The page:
Another equally important characteristic is a disposition to enrich the text at the cost of its purity by alterations or additions taken from traditional and perhaps from apocryphal or other nonbiblical sources; as Συ ει ο υιος μου ο αγαπητος, εν σοι ευδοκησα (originating of course in Ps. 2:7) given as the words spoken from heaven at the Baptism in Luke 3:22; and a long interpolation (printed in the Appendix) beginning υμεις δε ζητειτε after Matt. 20:28.
The two famous interpolations in John 5 and Jn. 7:53-8:11, which belong to this class, will need special notice in another place.
Under the present head also should perhaps be placed some of the many curious Western interpolations in Acts, a certain number of which, having been taken up capriciously by the Syrian text, are still current as part of the Received text: but these again will require separate mention.
§174. Besides these two marked characteristics, the Western readings exhibit the ordinary tendencies of scribes whose changes are not limited to wholly or partially mechanical corruptions. We shall accordingly find these tendencies, some of them virtually incipient forms of paraphrase, in other texts of the New Testament: but in the Western text their action has been more powerful than elsewhere.
As illustrations may be mentioned the insertion and multiplication of genitive pronouns, but occasionally their suppression where they appeared cumbrous; the insertion of objects, genitive, dative, or accusative, after verbs used absolutely; the insertion of conjunctions in sentences which had none, but occasionally their excision where their force was not perceived and the form of the sentence or context seemed to commend abruptness.
Free interchange of conjunctions; free interchange of the formulae introductory to spoken words; free interchange of participle and finite verb with two finite verbs connected by a conjunction; substitution of compound verbs for simple as a rule, but conversely where the compound verb of the true text was difficult or unusual; and substitution of aorists for imperfects as a rule, but with a few examples of the converse, in which either a misunderstanding of the context or an outbreak of untimely vigour has introduced the imperfect.
A bolder form of correction is the insertion of a negative particle, as in Matt. 21:32 (ου being favoured, it is true, by the preceding του), Luke 11:48, and Rom. 4:19; or its omission, as in Rom. 5:14; Gal. 2:5,8.
§175. Another impulse of scribes abundantly exemplified in Western readings is the fondness for assimilation. In its most obvious form it is merely local, abolishing diversities of diction where the same subject matter recurs as part of two or more neighbouring clauses or verses, or correcting apparent defects of symmetry. But its most dangerous work is `harmonistic' corruption, that is, the partial or total obliteration of differences in passages otherwise more or less resembling each other.
Sometimes the assimilation is between single sentences that happen to have some matter in common; more usually however between parallel passages of greater length, such especially as have in some sense a common origin. To this head belong not only quotations from the Old Testament, but parts of Ephesians and Colossians, and again of Jude and 2 Peter, and, above all, the parallel records in the first three Gospels, and to a certain extent in all four.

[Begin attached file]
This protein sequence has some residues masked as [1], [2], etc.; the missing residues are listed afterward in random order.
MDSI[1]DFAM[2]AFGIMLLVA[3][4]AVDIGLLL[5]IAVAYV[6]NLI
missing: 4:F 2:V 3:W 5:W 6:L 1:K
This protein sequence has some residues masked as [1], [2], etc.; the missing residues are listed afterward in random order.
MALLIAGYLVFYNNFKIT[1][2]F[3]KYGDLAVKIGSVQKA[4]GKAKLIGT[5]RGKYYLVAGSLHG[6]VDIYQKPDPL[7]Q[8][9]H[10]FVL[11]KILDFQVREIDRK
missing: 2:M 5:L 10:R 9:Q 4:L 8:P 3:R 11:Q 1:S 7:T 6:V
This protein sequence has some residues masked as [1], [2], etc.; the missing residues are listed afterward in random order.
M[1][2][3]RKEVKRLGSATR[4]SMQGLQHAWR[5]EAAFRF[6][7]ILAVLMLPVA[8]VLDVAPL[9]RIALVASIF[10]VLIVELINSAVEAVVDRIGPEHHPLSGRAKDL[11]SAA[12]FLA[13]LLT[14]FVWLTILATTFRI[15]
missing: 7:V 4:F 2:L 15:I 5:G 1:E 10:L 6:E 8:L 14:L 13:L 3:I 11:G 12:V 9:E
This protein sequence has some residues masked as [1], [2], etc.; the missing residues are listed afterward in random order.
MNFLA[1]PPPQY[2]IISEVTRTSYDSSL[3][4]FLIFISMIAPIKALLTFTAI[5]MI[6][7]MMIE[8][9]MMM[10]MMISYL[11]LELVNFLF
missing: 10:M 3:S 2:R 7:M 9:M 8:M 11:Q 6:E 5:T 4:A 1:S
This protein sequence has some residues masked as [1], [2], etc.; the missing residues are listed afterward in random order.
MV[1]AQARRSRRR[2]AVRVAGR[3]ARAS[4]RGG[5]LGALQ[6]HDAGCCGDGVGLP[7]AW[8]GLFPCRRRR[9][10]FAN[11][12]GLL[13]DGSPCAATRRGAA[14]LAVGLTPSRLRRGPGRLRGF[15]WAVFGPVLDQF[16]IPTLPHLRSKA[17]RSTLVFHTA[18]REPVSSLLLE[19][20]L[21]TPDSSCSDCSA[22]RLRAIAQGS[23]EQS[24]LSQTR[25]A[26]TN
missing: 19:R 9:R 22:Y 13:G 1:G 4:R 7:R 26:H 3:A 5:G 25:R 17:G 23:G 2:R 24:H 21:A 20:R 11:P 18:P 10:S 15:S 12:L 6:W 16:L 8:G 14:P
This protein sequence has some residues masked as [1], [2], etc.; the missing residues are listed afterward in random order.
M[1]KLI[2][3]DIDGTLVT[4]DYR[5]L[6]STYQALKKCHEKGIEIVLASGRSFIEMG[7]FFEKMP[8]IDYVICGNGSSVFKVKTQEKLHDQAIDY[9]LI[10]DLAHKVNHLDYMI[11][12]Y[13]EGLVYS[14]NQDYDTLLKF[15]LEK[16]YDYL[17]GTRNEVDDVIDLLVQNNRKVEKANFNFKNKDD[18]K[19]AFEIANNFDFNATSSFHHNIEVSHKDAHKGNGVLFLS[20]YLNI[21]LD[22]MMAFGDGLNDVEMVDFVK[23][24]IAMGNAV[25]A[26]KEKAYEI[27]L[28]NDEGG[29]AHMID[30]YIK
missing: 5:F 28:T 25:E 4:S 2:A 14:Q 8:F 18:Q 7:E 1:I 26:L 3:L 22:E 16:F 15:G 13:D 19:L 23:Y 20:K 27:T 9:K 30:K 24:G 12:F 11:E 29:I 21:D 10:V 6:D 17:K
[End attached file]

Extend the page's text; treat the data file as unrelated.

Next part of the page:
It is difficult to exaggerate the injury thus inflicted upon the resources for a right understanding of the Gospel history by the destruction of many of the most characteristic and instructive touches contributed by the several narratives, whether in the form of things otherwise said, or of additional things said, or of things left unsaid.
A sense of the havoc wrought by harmonistic corruption in the Old Latin texts, in their origin Western texts, has been already mentioned as one of the primary motives alleged by Jerome for his revision; and though his effort had only a limited success, the Vulgate contrasts favourably with prior Latin texts of the Gospels in this respect.
It should be observed that the harmonistic changes in the Western as in all other texts were irregular and unsystematic. Nor is it rare to find Western changes proceeding in an opposite direction; that is, to find paraphrastic or other impulses followed in the text of one Gospel in unconsciousness or disregard of the creation of new differences from the language of a parallel narrative.
§176. It must not be supposed that the liberties taken by the authors of the Western readings, though far exceeding what we find appearing for the first time in other texts of the New Testament, are unknown in other literature transmitted under not unlike circumstances. Several books of the Apocrypha of the Old Testament exist in two forms of text, of which one is evidently an amplified and interpolated modification of the other.
Analogous phenomena in various manners and degrees occur in the texts of some of the earliest post-apostolic Christian writings, as the Epistle of Barnabas and the Shepherd of Hermas; and even the interpolations of the Ignatian Epistles are to a certain extent of the same kind.
In the Christian `apocryphal' or legendary literature, some of which, in its elements if not in its present shape, is undoubtedly as old as the 2nd century, much of the extraordinary diversity in different MSS can only be explained by a hardly credible laxity of idea and practice in the transmission of texts.
Some at least of the writings here mentioned, if not all of them, had a large popular currency: and it is probably to similar conditions of use and multiplication, prevailing during the time of the slow process by which the books of the New Testament at last came to be placed on the same footing as those of the Old, that we must look for a natural explanation of the characteristics of their Western texts.
In surveying a long succession of Western readings by the side of others, we seem to be in the presence of a vigorous and popular ecclesiastical life, little scrupulous as to the letter of venerated writings, or as to their permanent function in the future, in comparison with supposed fitness for immediate and obvious edification.